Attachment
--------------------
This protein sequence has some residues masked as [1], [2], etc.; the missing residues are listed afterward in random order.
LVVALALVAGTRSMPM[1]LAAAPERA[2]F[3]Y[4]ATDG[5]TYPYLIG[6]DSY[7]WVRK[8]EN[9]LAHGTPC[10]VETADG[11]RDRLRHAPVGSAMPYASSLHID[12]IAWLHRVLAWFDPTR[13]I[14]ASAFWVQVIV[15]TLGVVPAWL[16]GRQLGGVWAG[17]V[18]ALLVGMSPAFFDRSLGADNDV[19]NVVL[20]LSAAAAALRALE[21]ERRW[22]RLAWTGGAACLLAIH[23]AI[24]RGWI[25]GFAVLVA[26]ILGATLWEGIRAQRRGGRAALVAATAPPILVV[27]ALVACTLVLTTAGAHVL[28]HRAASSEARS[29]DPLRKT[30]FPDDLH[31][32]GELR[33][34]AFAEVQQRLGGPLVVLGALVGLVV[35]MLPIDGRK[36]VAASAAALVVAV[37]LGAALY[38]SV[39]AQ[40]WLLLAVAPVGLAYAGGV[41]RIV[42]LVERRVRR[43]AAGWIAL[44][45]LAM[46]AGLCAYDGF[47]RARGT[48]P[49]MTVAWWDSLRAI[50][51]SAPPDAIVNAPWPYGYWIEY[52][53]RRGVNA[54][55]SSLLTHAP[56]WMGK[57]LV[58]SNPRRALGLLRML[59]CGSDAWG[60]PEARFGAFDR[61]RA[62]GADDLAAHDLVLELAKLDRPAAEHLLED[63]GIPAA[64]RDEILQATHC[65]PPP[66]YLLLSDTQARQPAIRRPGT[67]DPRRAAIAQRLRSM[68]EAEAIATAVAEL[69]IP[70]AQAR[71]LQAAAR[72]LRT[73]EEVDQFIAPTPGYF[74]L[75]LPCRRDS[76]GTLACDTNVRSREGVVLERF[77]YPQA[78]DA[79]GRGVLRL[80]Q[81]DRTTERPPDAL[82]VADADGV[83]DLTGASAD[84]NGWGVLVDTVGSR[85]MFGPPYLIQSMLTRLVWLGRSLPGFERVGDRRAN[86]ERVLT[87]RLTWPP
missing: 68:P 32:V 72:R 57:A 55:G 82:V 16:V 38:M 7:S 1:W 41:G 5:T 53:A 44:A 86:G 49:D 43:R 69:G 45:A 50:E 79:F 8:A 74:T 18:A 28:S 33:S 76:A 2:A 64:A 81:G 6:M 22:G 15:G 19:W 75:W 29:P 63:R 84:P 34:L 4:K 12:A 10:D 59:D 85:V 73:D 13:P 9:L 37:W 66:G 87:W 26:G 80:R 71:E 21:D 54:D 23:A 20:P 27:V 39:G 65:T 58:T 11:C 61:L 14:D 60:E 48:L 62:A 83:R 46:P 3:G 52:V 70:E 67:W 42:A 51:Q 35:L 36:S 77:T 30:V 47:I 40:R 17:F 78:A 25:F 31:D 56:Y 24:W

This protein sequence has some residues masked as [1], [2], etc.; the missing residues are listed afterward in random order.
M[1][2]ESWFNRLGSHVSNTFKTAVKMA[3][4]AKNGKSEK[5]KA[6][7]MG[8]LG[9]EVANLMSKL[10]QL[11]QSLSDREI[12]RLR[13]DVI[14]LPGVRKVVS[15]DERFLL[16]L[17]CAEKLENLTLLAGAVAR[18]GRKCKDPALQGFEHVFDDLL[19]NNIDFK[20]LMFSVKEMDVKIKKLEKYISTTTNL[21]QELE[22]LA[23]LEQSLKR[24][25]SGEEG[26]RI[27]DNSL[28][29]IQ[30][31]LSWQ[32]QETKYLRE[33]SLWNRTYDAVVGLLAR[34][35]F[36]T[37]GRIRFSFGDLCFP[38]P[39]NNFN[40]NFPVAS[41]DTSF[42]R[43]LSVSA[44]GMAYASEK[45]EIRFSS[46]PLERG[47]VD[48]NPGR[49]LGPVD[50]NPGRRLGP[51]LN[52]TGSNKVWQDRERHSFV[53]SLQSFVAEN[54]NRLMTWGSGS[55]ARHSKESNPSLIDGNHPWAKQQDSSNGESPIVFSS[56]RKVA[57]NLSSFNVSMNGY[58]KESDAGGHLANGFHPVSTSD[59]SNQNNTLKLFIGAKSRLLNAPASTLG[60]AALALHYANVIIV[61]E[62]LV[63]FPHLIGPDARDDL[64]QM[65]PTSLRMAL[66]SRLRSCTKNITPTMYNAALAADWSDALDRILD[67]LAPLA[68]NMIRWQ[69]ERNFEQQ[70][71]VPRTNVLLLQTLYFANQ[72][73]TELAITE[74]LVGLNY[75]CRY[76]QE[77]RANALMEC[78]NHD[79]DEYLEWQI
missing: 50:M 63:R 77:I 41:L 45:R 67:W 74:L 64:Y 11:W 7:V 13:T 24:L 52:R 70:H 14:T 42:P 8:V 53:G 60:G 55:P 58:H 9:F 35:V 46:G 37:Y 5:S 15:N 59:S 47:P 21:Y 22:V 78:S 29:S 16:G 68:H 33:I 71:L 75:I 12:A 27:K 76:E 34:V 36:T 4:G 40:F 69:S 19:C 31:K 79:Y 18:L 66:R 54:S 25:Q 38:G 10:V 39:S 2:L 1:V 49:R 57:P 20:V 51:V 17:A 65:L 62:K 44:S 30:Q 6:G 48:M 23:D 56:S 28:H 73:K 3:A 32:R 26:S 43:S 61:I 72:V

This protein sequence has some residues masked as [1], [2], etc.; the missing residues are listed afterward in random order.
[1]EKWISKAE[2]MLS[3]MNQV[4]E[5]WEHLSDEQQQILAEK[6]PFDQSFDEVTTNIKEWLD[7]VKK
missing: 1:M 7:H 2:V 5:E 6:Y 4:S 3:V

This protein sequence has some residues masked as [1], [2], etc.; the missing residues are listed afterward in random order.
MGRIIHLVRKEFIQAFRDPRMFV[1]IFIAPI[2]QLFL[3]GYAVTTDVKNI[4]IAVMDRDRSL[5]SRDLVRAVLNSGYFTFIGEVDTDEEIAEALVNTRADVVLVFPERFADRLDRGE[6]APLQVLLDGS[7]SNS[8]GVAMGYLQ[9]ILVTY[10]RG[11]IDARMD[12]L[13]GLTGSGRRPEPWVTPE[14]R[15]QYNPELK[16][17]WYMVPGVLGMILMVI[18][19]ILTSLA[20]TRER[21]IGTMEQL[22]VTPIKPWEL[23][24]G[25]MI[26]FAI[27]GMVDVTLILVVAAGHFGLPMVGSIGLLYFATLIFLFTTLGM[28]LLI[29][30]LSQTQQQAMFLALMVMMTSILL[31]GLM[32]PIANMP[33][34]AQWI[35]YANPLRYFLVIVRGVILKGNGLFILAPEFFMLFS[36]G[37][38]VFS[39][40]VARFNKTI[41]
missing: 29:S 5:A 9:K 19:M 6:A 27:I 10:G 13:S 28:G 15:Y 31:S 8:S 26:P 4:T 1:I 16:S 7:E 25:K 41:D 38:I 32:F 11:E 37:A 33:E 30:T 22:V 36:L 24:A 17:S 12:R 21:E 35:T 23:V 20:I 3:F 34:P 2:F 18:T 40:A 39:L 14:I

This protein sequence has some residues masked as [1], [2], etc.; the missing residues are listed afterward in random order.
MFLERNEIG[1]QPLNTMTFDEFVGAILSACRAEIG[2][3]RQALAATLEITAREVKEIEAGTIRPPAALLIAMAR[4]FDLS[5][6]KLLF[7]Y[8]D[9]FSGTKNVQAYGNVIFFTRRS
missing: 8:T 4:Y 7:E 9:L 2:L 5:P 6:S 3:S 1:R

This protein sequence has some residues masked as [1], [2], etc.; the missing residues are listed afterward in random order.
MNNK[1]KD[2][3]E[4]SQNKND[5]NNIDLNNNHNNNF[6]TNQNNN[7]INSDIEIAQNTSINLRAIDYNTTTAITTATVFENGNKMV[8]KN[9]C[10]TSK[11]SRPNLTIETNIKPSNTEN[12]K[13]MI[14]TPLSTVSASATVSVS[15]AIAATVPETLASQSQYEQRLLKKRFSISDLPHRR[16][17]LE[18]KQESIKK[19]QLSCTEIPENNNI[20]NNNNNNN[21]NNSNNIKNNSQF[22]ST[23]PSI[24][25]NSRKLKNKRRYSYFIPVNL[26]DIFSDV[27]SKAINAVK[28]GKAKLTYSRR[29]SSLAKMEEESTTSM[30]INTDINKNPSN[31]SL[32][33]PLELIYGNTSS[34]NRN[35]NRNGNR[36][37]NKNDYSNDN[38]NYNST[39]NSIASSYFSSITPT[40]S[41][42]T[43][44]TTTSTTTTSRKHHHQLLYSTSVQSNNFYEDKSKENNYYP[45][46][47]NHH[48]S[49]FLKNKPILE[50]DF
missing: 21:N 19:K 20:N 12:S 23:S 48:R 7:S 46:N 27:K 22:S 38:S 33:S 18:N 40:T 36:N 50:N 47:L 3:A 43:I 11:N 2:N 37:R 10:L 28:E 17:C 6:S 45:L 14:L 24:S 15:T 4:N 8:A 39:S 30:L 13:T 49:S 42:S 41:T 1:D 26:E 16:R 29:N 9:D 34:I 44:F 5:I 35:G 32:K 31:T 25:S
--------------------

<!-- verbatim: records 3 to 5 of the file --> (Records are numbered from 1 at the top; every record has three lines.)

This protein sequence has some residues masked as [1], [2], etc.; the missing residues are listed afterward in random order.
[1]EKWISKAE[2]MLS[3]MNQV[4]E[5]WEHLSDEQQQILAEK[6]PFDQSFDEVTTNIKEWLD[7]VKK
missing: 1:M 7:H 2:V 5:E 6:Y 4:S 3:V

This protein sequence has some residues masked as [1], [2], etc.; the missing residues are listed afterward in random order.
MGRIIHLVRKEFIQAFRDPRMFV[1]IFIAPI[2]QLFL[3]GYAVTTDVKNI[4]IAVMDRDRSL[5]SRDLVRAVLNSGYFTFIGEVDTDEEIAEALVNTRADVVLVFPERFADRLDRGE[6]APLQVLLDGS[7]SNS[8]GVAMGYLQ[9]ILVTY[10]RG[11]IDARMD[12]L[13]GLTGSGRRPEPWVTPE[14]R[15]QYNPELK[16][17]WYMVPGVLGMILMVI[18][19]ILTSLA[20]TRER[21]IGTMEQL[22]VTPIKPWEL[23][24]G[25]MI[26]FAI[27]GMVDVTLILVVAAGHFGLPMVGSIGLLYFATLIFLFTTLGM[28]LLI[29][30]LSQTQQQAMFLALMVMMTSILL[31]GLM[32]PIANMP[33][34]AQWI[35]YANPLRYFLVIVRGVILKGNGLFILAPEFFMLFS[36]G[37][38]VFS[39][40]VARFNKTI[41]
missing: 29:S 5:A 9:K 19:M 6:A 27:I 10:G 13:S 28:G 15:Y 31:S 8:S 26:P 4:T 1:I 16:S 7:E 25:K 41:D 38:I 32:F 11:E 37:A 33:E 30:T 22:V 36:L 24:A 17:S 12:R 21:E 35:T 23:V 20:I 3:F 34:P 2:F 18:T 40:A 39:L 14:I

This protein sequence has some residues masked as [1], [2], etc.; the missing residues are listed afterward in random order.
MFLERNEIG[1]QPLNTMTFDEFVGAILSACRAEIG[2][3]RQALAATLEITAREVKEIEAGTIRPPAALLIAMAR[4]FDLS[5][6]KLLF[7]Y[8]D[9]FSGTKNVQAYGNVIFFTRRS
missing: 8:T 4:Y 7:E 9:L 2:L 5:P 6:S 3:S 1:R